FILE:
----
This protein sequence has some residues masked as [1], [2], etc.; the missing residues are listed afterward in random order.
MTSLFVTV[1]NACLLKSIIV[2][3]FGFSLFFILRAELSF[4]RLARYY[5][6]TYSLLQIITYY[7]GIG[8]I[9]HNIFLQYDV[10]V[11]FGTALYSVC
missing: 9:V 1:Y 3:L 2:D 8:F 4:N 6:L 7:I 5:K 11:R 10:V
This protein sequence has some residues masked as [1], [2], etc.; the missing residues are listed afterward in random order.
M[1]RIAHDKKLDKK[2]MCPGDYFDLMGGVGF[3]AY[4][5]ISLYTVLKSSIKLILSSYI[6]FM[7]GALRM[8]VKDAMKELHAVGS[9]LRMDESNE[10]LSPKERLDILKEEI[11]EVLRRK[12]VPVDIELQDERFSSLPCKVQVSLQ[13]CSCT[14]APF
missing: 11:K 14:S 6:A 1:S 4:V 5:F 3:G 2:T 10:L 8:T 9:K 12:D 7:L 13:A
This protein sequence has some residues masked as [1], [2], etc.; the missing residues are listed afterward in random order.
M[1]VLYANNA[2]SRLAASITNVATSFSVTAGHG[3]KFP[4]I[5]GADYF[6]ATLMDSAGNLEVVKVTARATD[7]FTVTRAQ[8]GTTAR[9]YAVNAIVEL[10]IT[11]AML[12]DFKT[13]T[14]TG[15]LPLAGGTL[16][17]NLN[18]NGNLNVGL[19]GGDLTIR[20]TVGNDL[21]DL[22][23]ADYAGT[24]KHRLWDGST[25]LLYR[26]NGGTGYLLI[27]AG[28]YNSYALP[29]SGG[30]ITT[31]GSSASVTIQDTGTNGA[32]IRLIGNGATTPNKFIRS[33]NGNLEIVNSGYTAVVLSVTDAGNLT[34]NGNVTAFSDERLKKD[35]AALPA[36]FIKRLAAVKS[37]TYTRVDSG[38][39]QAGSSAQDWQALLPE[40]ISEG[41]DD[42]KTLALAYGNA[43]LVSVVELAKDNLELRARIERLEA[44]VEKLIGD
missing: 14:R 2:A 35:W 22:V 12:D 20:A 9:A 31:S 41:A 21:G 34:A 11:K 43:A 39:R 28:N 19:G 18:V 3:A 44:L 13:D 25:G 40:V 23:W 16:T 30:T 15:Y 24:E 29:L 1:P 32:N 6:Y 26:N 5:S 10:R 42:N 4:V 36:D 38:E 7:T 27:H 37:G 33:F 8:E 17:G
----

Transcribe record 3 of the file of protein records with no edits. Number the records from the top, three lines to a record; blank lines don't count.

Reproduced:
This protein sequence has some residues masked as [1], [2], etc.; the missing residues are listed afterward in random order.
M[1]VLYANNA[2]SRLAASITNVATSFSVTAGHG[3]KFP[4]I[5]GADYF[6]ATLMDSAGNLEVVKVTARATD[7]FTVTRAQ[8]GTTAR[9]YAVNAIVEL[10]IT[11]AML[12]DFKT[13]T[14]TG[15]LPLAGGTL[16][17]NLN[18]NGNLNVGL[19]GGDLTIR[20]TVGNDL[21]DL[22][23]ADYAGT[24]KHRLWDGST[25]LLYR[26]NGGTGYLLI[27]AG[28]YNSYALP[29]SGG[30]ITT[31]GSSASVTIQDTGTNGA[32]IRLIGNGATTPNKFIRS[33]NGNLEIVNSGYTAVVLSVTDAGNLT[34]NGNVTAFSDERLKKD[35]AALPA[36]FIKRLAAVKS[37]TYTRVDSG[38][39]QAGSSAQDWQALLPE[40]ISEG[41]DD[42]KTLALAYGNA[43]LVSVVELAKDNLELRARIERLEA[44]VEKLIGD
missing: 14:R 2:A 35:W 22:V 12:D 20:A 9:A 31:S 41:A 21:G 34:A 11:K 43:A 39:R 28:N 19:G 18:V 3:A 44:L 13:D 25:G 40:V 23:W 16:T 30:T 15:Y 24:E 29:L 1:P 32:N 6:Y 26:N 5:S 10:R 42:N 4:V 36:D 38:E 7:T 27:H 37:G 33:F 8:E 17:G